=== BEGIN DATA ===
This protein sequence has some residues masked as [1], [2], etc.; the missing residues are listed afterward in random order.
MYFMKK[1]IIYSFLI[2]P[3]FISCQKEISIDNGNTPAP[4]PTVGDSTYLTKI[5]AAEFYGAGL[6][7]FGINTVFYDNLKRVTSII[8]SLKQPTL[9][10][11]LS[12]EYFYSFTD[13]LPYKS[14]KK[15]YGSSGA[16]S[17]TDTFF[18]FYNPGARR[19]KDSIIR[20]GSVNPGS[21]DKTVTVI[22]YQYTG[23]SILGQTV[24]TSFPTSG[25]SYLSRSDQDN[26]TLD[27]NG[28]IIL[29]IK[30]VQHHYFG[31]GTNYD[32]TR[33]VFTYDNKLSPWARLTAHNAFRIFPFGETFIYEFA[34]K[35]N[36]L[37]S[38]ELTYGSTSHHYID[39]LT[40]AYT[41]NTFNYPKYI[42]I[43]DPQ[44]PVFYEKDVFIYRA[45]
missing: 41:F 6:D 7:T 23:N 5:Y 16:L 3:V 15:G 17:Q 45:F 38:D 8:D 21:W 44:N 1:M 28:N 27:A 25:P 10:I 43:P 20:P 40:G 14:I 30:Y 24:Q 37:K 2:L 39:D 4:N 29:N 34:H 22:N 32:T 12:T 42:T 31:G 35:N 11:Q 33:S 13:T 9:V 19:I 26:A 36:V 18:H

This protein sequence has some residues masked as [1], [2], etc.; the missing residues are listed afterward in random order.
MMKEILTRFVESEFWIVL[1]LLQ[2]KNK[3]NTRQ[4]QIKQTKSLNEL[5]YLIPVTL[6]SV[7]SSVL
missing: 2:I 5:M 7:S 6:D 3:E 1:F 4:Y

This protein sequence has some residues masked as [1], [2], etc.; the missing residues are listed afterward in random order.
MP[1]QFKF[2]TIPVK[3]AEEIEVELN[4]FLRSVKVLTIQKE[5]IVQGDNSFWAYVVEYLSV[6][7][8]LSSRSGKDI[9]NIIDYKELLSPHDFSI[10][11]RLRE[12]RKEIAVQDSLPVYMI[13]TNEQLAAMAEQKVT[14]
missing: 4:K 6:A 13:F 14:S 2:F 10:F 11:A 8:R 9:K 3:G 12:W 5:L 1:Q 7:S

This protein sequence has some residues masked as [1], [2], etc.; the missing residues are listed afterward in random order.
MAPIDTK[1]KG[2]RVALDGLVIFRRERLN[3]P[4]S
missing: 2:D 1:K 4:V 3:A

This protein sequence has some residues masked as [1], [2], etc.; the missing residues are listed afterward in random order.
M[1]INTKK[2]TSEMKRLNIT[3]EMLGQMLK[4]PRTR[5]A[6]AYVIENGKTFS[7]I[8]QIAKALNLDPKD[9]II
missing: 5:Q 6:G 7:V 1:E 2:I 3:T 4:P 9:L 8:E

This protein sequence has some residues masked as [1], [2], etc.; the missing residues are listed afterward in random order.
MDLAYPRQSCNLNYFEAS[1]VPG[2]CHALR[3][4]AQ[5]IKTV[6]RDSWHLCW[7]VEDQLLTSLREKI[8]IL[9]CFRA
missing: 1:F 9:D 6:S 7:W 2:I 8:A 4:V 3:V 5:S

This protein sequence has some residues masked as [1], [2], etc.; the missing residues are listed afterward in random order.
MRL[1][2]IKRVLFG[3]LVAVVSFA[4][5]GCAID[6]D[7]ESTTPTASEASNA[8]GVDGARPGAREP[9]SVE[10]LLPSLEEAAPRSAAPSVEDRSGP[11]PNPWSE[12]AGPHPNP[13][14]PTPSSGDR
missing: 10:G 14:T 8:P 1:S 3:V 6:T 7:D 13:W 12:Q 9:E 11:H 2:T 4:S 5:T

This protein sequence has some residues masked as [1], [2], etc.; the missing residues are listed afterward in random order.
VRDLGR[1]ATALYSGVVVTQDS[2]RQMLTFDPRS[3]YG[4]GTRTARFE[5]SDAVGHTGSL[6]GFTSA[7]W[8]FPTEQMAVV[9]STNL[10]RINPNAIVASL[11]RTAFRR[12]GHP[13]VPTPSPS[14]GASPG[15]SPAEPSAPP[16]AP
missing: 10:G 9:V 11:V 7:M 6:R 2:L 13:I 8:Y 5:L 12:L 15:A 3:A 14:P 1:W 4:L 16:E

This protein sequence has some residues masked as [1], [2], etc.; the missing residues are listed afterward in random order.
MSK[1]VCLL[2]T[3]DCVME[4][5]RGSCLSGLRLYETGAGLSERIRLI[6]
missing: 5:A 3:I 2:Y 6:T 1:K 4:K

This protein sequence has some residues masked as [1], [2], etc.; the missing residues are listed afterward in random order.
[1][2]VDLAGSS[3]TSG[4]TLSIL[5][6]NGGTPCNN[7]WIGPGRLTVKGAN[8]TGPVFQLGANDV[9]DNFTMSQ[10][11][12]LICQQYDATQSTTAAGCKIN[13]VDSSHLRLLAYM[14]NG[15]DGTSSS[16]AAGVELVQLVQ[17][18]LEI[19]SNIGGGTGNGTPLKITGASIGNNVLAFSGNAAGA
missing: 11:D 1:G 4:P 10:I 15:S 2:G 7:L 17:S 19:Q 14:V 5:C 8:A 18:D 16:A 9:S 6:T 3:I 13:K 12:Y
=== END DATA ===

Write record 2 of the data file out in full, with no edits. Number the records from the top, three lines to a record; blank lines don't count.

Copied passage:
This protein sequence has some residues masked as [1], [2], etc.; the missing residues are listed afterward in random order.
MMKEILTRFVESEFWIVL[1]LLQ[2]KNK[3]NTRQ[4]QIKQTKSLNEL[5]YLIPVTL[6]SV[7]SSVL
missing: 2:I 5:M 7:S 6:D 3:E 1:F 4:Y